G is for Grammar

bad grammarGrammar /ˈgramər/ a : the study of the classes of words, their inflections, and their functions and relations in the sentence (merriam-webster.comb : The study of how words and their component parts combine to form sentences (the free dictionary.com).

Whilst working in an office, I’ve come to realize that there are far worse things that could happen among colleagues than getting stabbed in the back…like getting stabbed in the ear!  So far, my eardrums have suffered severe scarring from grammatical misfires (which unfortunately have now been widely accepted in Lagos as friendly fire). I can recall numerous instances when I would call the telephone extension of a staff member in another department and, if someone else picked the call, the response I would get was most often, ‘He is not on seat’ or ‘She is not on seat’. Whatever happened to, ‘He/She is not at his/her desk’ or ‘He/she is away from his/her desk’? Who cares about the damn ‘seat’ anyway? The desk has your files, computer, stationery, etc. but your seat only becomes important when your ass is on it. In some job functions seats are not even used – that’s why you’re used to hearing ‘customer help desk’ and not ‘customer help seat’! Think about it.

I’ve also observed that the word ‘lend’ is fast going into extinction. Coworkers have often come up to me to ask for an item of mine and they’d make requests like, ‘Please borrow me your pen.’ We need to establish who is who here: You, the borrower, want to borrow while I, the lender, may or may not want to lend to you. Therefore the borrower could say, ‘Could you lend me your pen’ or ‘Could I borrow your pen?’ I think that sounds far more appealing to the ears, don’t you? Even more disturbing is the subsequent remark to express gratitude for your assistance; ‘I appreciate’. C’mon…how lazy do you have to be not to be able to make a complete sentence? I appreciate what? Just say ‘thanks’ and we can all move on with our sanity intact.

Some people take ‘lazy linguistics’ too far. I’ve been in an elevator (or lift, if you prefer) and have been told by a staff member wanting to exit, ‘Excuse’. When I turned to look at the seemingly rude staff member (with him thinking that he must have been rude) he then said, ‘Please, excuse.’  Excuse who for God’s sake??? Couldn’t he just say ‘Please excuse me.’ like the educated human being he’s supposed to be? If you think that’s baffling then what about the catchphrase used when someone is rushing to an open elevator that will close any second – ‘OLIT!’ If you haven’t guessed it already, this expression was generated from two words, ‘Hold it’. With time ‘hold’ became ‘ol’, as transformed by the elite illiterate few.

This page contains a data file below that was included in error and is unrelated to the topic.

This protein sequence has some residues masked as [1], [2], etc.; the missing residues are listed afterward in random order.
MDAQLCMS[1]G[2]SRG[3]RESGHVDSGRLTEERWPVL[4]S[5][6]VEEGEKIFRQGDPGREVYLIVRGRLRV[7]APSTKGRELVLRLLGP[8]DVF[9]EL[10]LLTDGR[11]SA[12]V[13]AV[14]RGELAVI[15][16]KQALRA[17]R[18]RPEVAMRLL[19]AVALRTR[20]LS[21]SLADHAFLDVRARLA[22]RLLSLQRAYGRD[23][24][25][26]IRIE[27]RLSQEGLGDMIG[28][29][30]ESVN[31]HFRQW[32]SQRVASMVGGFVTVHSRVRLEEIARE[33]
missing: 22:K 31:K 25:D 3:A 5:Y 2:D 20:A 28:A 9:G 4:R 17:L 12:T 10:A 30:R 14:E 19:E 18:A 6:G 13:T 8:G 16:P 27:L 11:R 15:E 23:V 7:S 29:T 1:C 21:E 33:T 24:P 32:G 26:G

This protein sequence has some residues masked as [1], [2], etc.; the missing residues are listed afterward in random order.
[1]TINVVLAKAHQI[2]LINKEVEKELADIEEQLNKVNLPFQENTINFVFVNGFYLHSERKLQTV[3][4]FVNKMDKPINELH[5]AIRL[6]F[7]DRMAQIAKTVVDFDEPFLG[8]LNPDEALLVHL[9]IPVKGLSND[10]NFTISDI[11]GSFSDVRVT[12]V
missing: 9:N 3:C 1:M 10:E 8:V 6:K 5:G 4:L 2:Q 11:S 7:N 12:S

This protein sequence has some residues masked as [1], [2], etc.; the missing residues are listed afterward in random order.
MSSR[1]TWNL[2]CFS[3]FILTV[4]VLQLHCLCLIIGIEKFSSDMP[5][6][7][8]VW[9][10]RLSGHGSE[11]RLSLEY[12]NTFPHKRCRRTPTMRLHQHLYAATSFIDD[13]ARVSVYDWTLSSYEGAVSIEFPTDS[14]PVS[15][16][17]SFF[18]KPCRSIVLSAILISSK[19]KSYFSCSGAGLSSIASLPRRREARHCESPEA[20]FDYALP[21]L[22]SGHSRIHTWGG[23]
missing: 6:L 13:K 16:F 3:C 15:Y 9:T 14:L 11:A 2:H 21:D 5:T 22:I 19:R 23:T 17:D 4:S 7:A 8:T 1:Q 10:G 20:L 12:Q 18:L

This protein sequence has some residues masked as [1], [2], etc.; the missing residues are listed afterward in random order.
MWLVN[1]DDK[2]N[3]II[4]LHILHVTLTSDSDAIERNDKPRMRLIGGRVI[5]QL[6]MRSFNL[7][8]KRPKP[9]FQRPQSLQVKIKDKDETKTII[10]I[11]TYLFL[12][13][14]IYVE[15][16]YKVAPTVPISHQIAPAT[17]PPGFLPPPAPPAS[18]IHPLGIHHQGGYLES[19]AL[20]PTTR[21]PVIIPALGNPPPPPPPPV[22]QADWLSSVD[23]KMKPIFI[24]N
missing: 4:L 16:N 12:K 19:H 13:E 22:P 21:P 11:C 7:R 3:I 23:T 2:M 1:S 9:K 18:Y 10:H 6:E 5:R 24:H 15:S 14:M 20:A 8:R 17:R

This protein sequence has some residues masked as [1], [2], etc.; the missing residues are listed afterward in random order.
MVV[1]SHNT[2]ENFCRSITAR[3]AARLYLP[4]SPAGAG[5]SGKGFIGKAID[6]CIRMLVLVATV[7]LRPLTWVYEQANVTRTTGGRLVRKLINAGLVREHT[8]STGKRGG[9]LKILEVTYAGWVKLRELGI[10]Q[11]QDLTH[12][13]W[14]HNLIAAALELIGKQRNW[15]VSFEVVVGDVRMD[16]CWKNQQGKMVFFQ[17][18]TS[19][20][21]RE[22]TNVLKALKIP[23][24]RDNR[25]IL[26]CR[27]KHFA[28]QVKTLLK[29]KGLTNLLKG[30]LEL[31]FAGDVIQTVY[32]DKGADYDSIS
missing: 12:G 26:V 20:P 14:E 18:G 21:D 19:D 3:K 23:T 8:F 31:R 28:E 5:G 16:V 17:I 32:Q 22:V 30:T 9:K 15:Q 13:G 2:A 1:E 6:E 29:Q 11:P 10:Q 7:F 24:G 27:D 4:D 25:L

Sometimes I find myself uttering some of these blunders because my ears and brain are constantly subjected to them – a classic case of ‘If you can’t beat them, join them’. But I refuse to give in. It’s not enough that you know what that person is trying to say but if we don’t start to correct them then these verbal blunders become the norm and will be passed from one generation to the next. If you have any common grammatical errors you’re bombarded with often then please share or compare 🙂

10 thoughts on “G is for Grammar

  1. lol
    How about erm *scratching head* “Stop franking your face” lolz That was supposed to be ‘frowning’ hehehe
    “I just called to remember you that you are yet to pay us” lol I and the other staff member were too stunned.
    Truth is I don’t hear these often but they did get my goat when I did or used to.

    I am also guilty of some of the things you mentioned. Stuff gets used way too often and you are not sure what is right and correct anymore.

  2. Too funny! Now, I have to ask – are these people making all these irritating grammatical blunders native speakers of English? If so, then they ought be smited (smote?) and blighted. If English is their second language, then perhaps they just need some gentle lessons on what is what. As always, I love your post! Now I am going to leave seat and go find some food. 🙂 lol

    • *laughs* I wonder if you’re back ‘on seat’. English isn’t their native language, however it is the first language learnt taught in most Nigerian schools. It’s also the language used to teach other subjects in the curriculum. The culprits I’m referring to are graduates, people who went through the vigorous interview/assessment process, aptitude tests…and passed! Why then would they choose to be lazy in verbal communication? Some smiting is definitely in order!

      • Okay, maybe that is the Nigerian English. Lol. English is spoken differently in different countries so maybe that is the Nigerian version. lol. Or maybe they are just lazy! 🙂 Do you always endeavour to use English to the best of your ability (which, judging from your blog, is excellent).

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  4. Pingback: ‘J’ is for Judging | The Crazy Nigerian

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